TRENTON, NJ - Legislation sponsored by Assemblyman Patrick Diegnan and Democratic colleagues to prohibit the administration of commercially developed standardized assessments to students in grades K-2 received final legislative approval recently and now heads to the governor’s desk.
“Additional assessments place an undue burden on students and teachers,” said Diegnan, who chairs the Assembly Education Committee. “These children are just starting their formal education, and another test takes valuable classroom time away from our young learners.”
The bill (A-3079) would prohibit a school district from administering a commercially-developed standardized assessment that is not required by state or federal law to students enrolled in kindergarten through the second grade. The bill defines a “commercially-developed standardized assessment” as a test that requires all test takers to answer the same questions, or a selection of questions from a common bank of questions, in the same manner, and is developed and scored by an entity under a contract with a board of education. The bill would not preclude a classroom teacher or a board of education from developing, administering, and scoring a test in grades K-2.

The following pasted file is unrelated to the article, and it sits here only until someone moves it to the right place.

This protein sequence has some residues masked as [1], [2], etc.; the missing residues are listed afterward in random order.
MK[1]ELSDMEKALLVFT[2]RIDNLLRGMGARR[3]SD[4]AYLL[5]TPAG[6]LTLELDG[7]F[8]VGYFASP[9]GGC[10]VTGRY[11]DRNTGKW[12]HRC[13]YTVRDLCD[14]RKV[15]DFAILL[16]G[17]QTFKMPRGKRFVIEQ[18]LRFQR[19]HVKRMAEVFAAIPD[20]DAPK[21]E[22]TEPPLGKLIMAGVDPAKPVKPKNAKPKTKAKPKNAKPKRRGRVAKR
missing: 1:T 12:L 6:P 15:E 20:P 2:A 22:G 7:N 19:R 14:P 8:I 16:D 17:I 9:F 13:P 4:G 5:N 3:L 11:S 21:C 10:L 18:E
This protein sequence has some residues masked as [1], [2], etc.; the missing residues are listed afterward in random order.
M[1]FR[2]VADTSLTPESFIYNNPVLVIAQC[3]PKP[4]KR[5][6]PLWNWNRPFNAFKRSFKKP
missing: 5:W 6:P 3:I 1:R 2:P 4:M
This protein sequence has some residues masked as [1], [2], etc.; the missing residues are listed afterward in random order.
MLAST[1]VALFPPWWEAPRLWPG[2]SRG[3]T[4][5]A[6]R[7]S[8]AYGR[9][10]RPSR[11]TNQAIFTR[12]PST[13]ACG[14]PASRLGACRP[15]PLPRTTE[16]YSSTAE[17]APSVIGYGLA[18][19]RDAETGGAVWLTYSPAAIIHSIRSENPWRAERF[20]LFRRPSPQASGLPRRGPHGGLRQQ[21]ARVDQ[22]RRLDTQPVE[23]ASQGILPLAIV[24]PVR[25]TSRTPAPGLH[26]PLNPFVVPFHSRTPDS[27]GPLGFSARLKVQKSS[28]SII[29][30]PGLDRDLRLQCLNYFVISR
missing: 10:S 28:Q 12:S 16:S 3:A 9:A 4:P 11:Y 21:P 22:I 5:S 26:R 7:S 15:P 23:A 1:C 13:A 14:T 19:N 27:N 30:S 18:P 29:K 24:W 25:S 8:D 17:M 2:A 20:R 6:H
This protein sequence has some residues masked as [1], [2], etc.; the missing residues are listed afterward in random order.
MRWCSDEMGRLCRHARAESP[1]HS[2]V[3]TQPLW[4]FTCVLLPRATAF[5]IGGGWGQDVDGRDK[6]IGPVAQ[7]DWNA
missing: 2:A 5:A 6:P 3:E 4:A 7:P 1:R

A commercially-developed standardized assessment shall not include diagnostic and formative assessments used by teaching staff members to identify particular student learning needs or the need for special services, or to modify instructional strategies to improve individual student learning.
The bill was approved 74-0 by the Assembly and 40-0 by the Senate on June 25
Senator Patrick J. Diegnan, Jr.
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